29. “Marigold” - Nirvana. JW: That was really nice. And real. I don’t want to hold the two up as existential analogues, but I’ll put Nirvana here for similar reasons. I picked up Lou Reed early with “Walk On The Wild Side” but didn’t spend much more time there until my 30’s. But everything you said about Reed is how I felt about Nirvana. I traveled paths with Nirvana. I attached Nirvana to brain-stills. I can describe in detail where I was when I found out Kurt Cobain had died, and what the rest of that night looked. But this is about me. That sentiment was about you and your connection. And I don’t want to interrupt that moment too much. So I’ve selected a song that is uncharacteristically subdued and mellifluous. Consider it me not playing “Perfect Day”. KW: The whole world was playing “Perfect Day” yesterday. The acoustic demo is incredible.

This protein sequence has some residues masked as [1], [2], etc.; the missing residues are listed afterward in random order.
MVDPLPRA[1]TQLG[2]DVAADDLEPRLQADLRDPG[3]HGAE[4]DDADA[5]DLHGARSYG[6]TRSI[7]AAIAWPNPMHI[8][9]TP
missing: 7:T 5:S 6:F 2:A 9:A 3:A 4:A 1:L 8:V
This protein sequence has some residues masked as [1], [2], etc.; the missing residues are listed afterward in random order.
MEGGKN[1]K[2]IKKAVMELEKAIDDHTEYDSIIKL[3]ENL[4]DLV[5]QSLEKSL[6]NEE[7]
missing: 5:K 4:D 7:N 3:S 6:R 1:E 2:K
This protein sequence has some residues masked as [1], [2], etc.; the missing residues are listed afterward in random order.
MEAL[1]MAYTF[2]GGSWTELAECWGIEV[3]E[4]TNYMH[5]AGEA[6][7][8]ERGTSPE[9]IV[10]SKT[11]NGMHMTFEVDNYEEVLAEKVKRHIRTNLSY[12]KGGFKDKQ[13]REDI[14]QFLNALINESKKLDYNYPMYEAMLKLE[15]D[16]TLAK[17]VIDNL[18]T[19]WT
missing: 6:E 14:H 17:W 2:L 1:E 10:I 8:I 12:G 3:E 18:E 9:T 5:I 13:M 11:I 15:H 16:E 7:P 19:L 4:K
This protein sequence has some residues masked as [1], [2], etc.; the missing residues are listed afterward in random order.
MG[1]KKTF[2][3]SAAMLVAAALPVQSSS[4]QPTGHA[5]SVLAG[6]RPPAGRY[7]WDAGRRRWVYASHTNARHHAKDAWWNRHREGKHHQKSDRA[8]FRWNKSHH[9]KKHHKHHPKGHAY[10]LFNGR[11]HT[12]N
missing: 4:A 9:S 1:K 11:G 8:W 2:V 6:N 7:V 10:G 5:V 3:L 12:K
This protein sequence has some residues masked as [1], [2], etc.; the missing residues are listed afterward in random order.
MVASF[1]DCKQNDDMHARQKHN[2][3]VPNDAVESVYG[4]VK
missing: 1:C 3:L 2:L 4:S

30. “Watching the Wheels” - John Lennon. KW: This is incredible.
31. “Maybe I’m Amazed” - Paul McCartney. JW: It’s amazing. “In fact, if you play maybe i'm amazed backwards, you'll hear a recipe for a really ripping lentil soup." I’ve been jamming out on the early McCartney solo stuff lately. I’ve never really given it its due. “Coming Up” is a song I’ve always liked, but lately I’ve been blown away by it. Something about it screams LCD Soundsystem to me. Maybe it’s just Paul’s expression on the cover for McCartney II.